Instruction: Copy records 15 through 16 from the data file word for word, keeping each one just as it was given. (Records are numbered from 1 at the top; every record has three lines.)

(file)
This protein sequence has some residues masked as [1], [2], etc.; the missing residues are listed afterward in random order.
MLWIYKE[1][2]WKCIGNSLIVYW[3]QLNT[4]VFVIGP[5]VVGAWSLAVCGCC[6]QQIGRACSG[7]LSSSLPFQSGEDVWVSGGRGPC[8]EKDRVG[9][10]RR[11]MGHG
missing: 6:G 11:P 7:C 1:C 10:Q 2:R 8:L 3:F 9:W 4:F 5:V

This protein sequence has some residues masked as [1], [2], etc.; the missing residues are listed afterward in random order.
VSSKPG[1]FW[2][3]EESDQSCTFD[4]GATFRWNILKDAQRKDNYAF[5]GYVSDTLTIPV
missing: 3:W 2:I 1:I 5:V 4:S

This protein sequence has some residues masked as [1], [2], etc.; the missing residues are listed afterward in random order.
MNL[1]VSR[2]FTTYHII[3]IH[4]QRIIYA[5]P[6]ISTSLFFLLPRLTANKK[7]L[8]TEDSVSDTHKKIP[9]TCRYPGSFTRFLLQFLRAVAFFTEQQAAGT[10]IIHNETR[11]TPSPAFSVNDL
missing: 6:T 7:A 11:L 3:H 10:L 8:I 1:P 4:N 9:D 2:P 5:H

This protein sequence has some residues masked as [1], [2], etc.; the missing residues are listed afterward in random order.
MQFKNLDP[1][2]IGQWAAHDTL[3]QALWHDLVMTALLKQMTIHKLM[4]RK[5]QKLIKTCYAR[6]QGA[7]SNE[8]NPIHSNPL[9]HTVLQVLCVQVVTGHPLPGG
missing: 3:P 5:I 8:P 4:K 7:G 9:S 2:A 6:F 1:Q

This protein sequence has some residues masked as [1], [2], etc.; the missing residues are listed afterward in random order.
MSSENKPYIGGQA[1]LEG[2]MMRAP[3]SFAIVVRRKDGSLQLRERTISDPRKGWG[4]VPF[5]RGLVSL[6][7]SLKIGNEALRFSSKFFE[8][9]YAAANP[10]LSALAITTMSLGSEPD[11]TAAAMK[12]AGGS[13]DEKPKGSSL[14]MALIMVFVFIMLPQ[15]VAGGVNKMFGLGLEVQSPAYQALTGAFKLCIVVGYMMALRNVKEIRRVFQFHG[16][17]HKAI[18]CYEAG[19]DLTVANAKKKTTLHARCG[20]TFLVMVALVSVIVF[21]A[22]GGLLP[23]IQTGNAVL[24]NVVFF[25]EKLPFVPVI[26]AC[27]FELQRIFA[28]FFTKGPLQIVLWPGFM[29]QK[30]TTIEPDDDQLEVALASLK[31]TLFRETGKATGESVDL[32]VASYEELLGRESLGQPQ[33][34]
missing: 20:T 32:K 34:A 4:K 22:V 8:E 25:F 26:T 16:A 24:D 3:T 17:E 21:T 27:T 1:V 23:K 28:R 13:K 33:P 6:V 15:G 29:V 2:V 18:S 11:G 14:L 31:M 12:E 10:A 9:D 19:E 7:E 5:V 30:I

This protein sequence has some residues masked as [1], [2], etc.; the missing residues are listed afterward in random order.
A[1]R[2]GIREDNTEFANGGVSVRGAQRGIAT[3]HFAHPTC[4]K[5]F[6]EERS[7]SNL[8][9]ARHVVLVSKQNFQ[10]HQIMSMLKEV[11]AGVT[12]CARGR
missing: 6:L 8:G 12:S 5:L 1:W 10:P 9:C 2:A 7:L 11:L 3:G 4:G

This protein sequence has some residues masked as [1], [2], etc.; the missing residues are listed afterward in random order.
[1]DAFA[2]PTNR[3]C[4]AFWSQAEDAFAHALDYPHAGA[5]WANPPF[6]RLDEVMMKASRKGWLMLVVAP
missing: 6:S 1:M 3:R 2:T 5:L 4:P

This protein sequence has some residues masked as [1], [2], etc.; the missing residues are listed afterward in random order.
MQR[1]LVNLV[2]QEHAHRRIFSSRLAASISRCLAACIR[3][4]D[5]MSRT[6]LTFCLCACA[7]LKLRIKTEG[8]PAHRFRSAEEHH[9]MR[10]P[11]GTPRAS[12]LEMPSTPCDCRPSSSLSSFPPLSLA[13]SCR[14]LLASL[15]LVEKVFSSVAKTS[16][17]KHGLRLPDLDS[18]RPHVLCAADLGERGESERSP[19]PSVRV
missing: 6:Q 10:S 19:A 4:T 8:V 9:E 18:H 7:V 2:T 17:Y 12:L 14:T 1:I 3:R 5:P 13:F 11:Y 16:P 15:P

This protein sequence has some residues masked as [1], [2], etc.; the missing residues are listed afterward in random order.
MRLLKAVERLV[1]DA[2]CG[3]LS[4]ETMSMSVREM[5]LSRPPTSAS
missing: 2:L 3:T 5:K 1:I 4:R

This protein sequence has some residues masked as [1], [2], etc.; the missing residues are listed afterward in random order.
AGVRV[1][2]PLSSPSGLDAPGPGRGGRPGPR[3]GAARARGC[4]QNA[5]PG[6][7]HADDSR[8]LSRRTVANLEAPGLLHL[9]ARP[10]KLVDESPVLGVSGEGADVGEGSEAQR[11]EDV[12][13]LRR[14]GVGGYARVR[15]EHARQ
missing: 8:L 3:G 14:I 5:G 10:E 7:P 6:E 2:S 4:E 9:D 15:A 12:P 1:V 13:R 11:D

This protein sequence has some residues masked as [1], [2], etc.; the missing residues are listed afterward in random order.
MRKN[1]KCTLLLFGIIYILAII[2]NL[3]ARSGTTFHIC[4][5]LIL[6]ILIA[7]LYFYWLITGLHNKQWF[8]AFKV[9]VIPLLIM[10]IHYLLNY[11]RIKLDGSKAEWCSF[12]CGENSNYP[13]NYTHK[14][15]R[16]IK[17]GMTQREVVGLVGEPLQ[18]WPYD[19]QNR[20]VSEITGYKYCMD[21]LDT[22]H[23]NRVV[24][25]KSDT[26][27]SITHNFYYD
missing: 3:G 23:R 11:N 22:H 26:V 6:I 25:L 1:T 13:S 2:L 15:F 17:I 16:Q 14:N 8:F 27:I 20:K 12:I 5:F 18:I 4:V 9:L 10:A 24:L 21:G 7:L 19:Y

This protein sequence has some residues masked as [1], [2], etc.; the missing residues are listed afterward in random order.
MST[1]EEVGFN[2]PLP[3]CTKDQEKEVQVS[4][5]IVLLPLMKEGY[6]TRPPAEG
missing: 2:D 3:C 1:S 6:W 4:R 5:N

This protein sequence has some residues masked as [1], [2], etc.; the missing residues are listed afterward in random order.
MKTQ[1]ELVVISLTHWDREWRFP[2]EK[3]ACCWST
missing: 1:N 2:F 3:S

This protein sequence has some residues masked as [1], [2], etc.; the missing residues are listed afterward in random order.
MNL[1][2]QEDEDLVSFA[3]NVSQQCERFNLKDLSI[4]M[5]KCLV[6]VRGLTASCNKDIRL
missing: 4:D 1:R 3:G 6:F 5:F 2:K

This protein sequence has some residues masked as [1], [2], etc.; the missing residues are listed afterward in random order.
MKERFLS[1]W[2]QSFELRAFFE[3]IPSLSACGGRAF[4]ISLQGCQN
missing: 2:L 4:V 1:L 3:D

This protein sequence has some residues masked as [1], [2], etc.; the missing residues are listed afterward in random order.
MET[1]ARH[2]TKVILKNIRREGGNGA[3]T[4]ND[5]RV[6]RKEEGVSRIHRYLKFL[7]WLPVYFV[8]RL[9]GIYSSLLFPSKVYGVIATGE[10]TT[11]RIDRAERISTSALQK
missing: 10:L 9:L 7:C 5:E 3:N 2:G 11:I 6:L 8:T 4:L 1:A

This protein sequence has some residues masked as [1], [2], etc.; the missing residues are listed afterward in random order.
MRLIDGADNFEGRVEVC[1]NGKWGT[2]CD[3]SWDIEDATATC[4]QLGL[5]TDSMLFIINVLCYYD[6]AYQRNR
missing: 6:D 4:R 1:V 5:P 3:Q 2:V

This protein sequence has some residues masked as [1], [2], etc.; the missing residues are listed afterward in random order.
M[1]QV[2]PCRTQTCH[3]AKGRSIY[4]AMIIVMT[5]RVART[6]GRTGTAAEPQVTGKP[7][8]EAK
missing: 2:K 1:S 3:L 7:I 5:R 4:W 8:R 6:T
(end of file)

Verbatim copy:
This protein sequence has some residues masked as [1], [2], etc.; the missing residues are listed afterward in random order.
MKERFLS[1]W[2]QSFELRAFFE[3]IPSLSACGGRAF[4]ISLQGCQN
missing: 2:L 4:V 1:L 3:D

This protein sequence has some residues masked as [1], [2], etc.; the missing residues are listed afterward in random order.
MET[1]ARH[2]TKVILKNIRREGGNGA[3]T[4]ND[5]RV[6]RKEEGVSRIHRYLKFL[7]WLPVYFV[8]RL[9]GIYSSLLFPSKVYGVIATGE[10]TT[11]RIDRAERISTSALQK
missing: 10:L 9:L 7:C 5:E 3:N 2:G 11:I 6:L 8:T 4:L 1:A